teachers make 15.6% less than comparably educated women and that male
teachers make 26.8% less than comparably educated men. It is true
that teachers in most places get better benefits than many other workers,
but benefits make up a larger portion of their compensation than for
other workers and are no longer enough to offset their lower wages."
focus on teacher salaries, which make up the lion's share of schools'
spending, data published by the Education Department show that, after
adjusting for inflation, U.S. teachers earned less last year, on average,
than they did back in 1990." ... "In the median
state, about half of all new teachers won't stick around long enough
to qualify for any pension at all, ... As a result, only about 15 to
20 percent of teachers really benefit from the current system."
"Adjunct professors, like many hard-working Americans, are the working poor. They are one step away from "We don't need your services anymore" or one medical emergency away from being destitute."
"While a small percentage of part-time faculty are specialists or practitioners of a profession such as law or architecture, where teaching is ancillary to their primary occupation, this situation is the exception rather than the norm. Often referred to as freeway flyers, part-time instructors are forced to travel between campuses to make ends meet. Essentially flying without nets, they are earning less with no health insurance, retirement benefits. The excessive use of and inadequate compensation and professional support for contingent faculty exploits these colleagues. Reporter Gary Rhoades declared, “Adjunct professors are the new working poor.”
professors, as part of a growing army of working poor, are at the center
of the academic labor movement, just as fast-food workers are now at
the center of the larger labor movement. We are in the midst of
deciding the extent to which we are an inclusive society that will live
up to our nation's promise that hard work pays off."
"Ellen Tara James-Penney, a lecturer at San Jose State University, has been sleeping out of a car for about a decade, ever since she lost her housing while an undergraduate at the school where she now teaches four English courses, a job that pays $28,000 a year. Home is an old Volvo."
"I've basically been homeless since 2007, and I'm really tired," she said. "Really tired."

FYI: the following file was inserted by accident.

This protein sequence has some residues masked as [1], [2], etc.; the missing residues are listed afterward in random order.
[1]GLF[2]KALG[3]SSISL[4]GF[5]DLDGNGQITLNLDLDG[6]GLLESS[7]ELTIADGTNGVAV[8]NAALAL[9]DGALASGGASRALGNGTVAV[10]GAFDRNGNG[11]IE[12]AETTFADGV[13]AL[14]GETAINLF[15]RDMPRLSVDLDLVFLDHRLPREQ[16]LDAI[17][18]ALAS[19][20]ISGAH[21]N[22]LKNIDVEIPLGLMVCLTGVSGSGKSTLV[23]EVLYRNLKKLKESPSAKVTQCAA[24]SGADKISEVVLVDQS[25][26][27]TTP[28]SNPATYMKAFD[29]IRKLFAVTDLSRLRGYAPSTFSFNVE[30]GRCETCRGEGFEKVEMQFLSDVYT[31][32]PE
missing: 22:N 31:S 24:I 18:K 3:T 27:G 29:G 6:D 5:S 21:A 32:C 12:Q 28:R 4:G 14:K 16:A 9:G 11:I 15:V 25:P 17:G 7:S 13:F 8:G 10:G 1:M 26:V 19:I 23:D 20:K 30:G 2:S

She actually got her start in the high tech industry, before being laid off during the tech meltdown of the early 2000s. Like many who couldn't find work, she went to college, accumulating tens of thousands of dollars in student debt along the way.
Now 54, she grades
papers and prepares lesson plans in her car. Among her few belongings
is a pair of her grandmother's fancy stiletto pumps, a reminder to herself
that "it's not going to be like this forever."
you may confront hurdles and roadblocks and disappointments in the future.
And when that happens, that's the test. The test is not
how you feel when things are going good or when you are at a cool conference
in New York ... . The test is when you're in the field and you're
on the ground and you are doing work and people are resisting or misunderstanding
or purposely undermining efforts that you know can make a difference,
and how you respond to that. And what I'm suggesting here today
is that your response has to be to reject cynicism and reject pessimism
and push forward with a certain infectious and relentless optimism."
"Americans are becoming more skeptical that a four-year college education is worth the cost," one of us writes about another result from the latest NBC/WSJ social-trends poll. The national survey "found that 49 percent of Americans agreed with the statement that a four-year degree 'is worth the cost because people have a better chance to get a good job and earn more money over their lifetime.' But about the same share, 47 percent, said that a degree is not worth the cost 'because people often graduate without specific job skills and with a large amount of debt to pay off.'"